Sensibilité du milieu à des paramètres climatiques
Informations complémentaires (données utilisées, méthode, scénarios, etc.)

Air temperature and net short-wave radiation are the major controlling factors causing rock wall temperature variations.

14 loggers, installed at elevations between 2000 and 4500 m a.s.l., yielded complete one-year time series from 15 October 2001 to 14 October 2002. Loggers were placed in the following areas: Gornergrat/Stockhorn, Monte Rosa and Kleinmatterhorn/Gandegg close to Zermatt, Birg/Schilthorn and Jungfraujoch in the Bernese Alps and Corvatsch/Furtschellas close to St. Moritz. For the recording of realistic daily surface temperatures, thermistors were placed at a depth of 10 cm. Temperatures were logged every 2 hours. All measurement sites were roughly vertical and several metres above flat ground to ensure snow-free conditions.

The model PERMEBAL (Stocker-Mittaz et al., 2002) has been extended and adapted for the simulation of rock temperatures in rugged topography. The model uses daily meteorological time series of air temperature, vapour pressure, air pressure, precipitation, wind speed, wind direction and global radiation. Based on these data, atmospheric variables are extrapolated over complex topography and the surface energy balance is simulated. All 14 locations with measured time series were simulated using PERMEBAL.

One year of near-surface rock-temperature data is not sufficient to deduce permafrost distribution because of the large inter-annual fluctuations of air temperatures and global radiation. Therefore, rock-wall surface temperatures are modelled for the period 19822002 based on existing meteorological data from the stations Corvatsch and Jungfraujoch (data source: MeteoSwiss). Corvatsch represents central-Alpine conditions with high radiation budgets and little clouding, whereas the data from Jungfraujoch is typical for the northern Alps, having comparably little direct solar irradiation and frequent clouding. For both areas, slopes of 50°, 70° and 90° steepness are modelled. Calculations are performed every 500 m at elevations between 2000 and 5000 m a.s.l. and for eight aspects. The same conditions as in the model verification were used. The depth discretization was 10 cm, having 200 nodes.

(3) - Effets du changement climatique sur l'aléa
Reconstitutions
 
Observations
 
Modélisations
 
Hypothèses
 

Paramètre de l'aléa
Sensibilité du paramètres de l'aléa à des paramètres climatiques
Informations complémentaires (données utilisées, méthode, scénarios, etc.)
 
 

(4) - Remarques générales
 

(5) - Syntèses et préconisations
The retreat of glaciers and the melt of ice faces change the temperature (and possibly also the hydrological) regime of many steep mountain-sides at an increasing speed. The tools developed here can assist the combined, quantitative assessment of ice/rock faces under transient conditions. Northern slopes have the most abundant permafrost, and, at the same time the least spatial differentiation in rock temperature. This provides the opportunity to model a large proportion of existing rock-wall permafrost in Switzerland with relatively low computational effort and to estimate its total area. The successful simulation of temperatures over a wide range of air temperature and radiation regimes establishes the validity of the model in the Alps. It is expected to yield results of equal reliability for other years using measured past time series of the Swiss meteorological network.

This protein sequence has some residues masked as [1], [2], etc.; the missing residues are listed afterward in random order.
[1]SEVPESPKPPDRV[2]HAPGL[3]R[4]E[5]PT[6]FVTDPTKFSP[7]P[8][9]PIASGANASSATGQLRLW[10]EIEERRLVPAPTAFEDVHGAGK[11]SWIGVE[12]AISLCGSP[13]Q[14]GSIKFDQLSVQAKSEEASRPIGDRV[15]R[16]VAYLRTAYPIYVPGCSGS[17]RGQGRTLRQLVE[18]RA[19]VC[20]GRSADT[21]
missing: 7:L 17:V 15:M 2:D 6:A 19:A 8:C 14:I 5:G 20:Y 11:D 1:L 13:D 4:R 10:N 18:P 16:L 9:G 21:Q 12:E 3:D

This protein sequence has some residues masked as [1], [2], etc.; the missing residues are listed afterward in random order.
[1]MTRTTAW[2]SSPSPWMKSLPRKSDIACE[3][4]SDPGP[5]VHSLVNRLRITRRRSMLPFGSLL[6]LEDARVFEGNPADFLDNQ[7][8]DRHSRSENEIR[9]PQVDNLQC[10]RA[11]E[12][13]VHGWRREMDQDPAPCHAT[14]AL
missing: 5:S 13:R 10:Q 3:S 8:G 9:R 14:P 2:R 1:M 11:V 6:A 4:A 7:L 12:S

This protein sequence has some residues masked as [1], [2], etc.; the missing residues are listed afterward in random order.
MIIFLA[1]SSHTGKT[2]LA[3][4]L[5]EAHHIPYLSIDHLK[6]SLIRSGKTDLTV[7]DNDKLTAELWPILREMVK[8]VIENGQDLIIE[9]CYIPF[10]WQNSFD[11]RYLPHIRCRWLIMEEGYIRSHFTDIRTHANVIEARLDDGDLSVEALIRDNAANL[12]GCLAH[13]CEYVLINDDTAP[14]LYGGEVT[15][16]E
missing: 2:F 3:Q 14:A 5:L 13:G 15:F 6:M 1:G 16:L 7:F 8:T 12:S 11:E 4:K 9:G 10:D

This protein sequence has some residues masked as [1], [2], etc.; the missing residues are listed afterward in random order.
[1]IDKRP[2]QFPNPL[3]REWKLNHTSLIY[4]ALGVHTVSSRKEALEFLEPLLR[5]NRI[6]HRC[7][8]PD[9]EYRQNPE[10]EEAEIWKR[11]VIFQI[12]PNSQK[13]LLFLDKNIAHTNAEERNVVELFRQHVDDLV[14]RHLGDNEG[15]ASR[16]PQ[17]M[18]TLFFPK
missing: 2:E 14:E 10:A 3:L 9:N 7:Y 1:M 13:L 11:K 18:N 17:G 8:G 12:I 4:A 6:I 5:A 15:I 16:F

Références citées :

Beniston M, Diaz HF, Bradley RS. 1997. Climatic change at high elevation sites: an overview. Climatic Change 36(3): 233251.

Diaz HF, Bradley RS. 1997. Temperature variations during the last century at high elevation sites. Climatic Change 36(3): 253279.

Goodrich LE. 1982. The influence of snow cover on the ground thermal regime. Canadian Geotechnical Journal 19: 421432.

Gruber S, Peter M, Hoelzle M, Woddhatch I, Haeberli W. 2003. Surface temperatures in steep Alpine rock faces - a strategy for regional-scale measurement and modelling. In Proceedings of the Eighth International Conference on Permafrost 2003. Swets & Zeitlinger: Zurich; 325330.

Gruber S, Hoelzle M, Haeberli W. 2004. Permafrost thaw and destabilization of Alpine rock walls in the hot summer of 2003. Geophysical Research Letters 31: doi:10.1029/2004GL020051. [Fiche Biblio]

Haeberli W, Beniston M. 1998. Climate change and its impacts on glaciers and permafrost in the Alps. Ambio 27(4): 258265. [Fiche Biblio]

Harris SA. 1996. Lower mean annual ground temperature beneath a block stream in the Kunlun Pass, Qinghai Province, China. In Proceedings Fifth Chinese Permafrost Conference, Lanzhou; 227237.

Harris SA, Pedersen DE. 1998. Thermal regimes beneath coarse blocky material. Permafrost and Periglacial Processes 9: 107120.

Hoelzle M, Mittaz C, Etzelmüller B, Haeberli W. 2001. Surface energy fluxes and distribution models of permafrost in high mountain areas: an overview of current developments. Permaf rost and Periglacial Processes 12(1): 5368.

Keller F, Gubler HU. 1993. Interaction between snow cover and high-mountain permafrost, Murtèl/Corvatsch, Swiss Alps. In Proceedings of the Sixth International Conference on Permafrost, Beijing, Vol. 1. South China University of Technology Press: Beijing; 332337.

Mittaz C, Hoelzle M, Haeberli W. 2000. First results and interpretation of energy-flux measurements over Alpine permafrost. Annals of Glaciology 31: 275280.

Stocker-Mittaz C, Hoelzle M, Haeberli W. 2002. Modelling alpine permafrost distribution based on energybalance data: a first step. Permafrost and Periglacial Processes 13(4): 271282.

Zhang T, Barry RG, Haeberli W. 2001. Numerical simulations of the influence of the seasonal snow cover on the occurence of permafrost at high latitudes. Norsk Geografisk Tidskrift 55: 261266.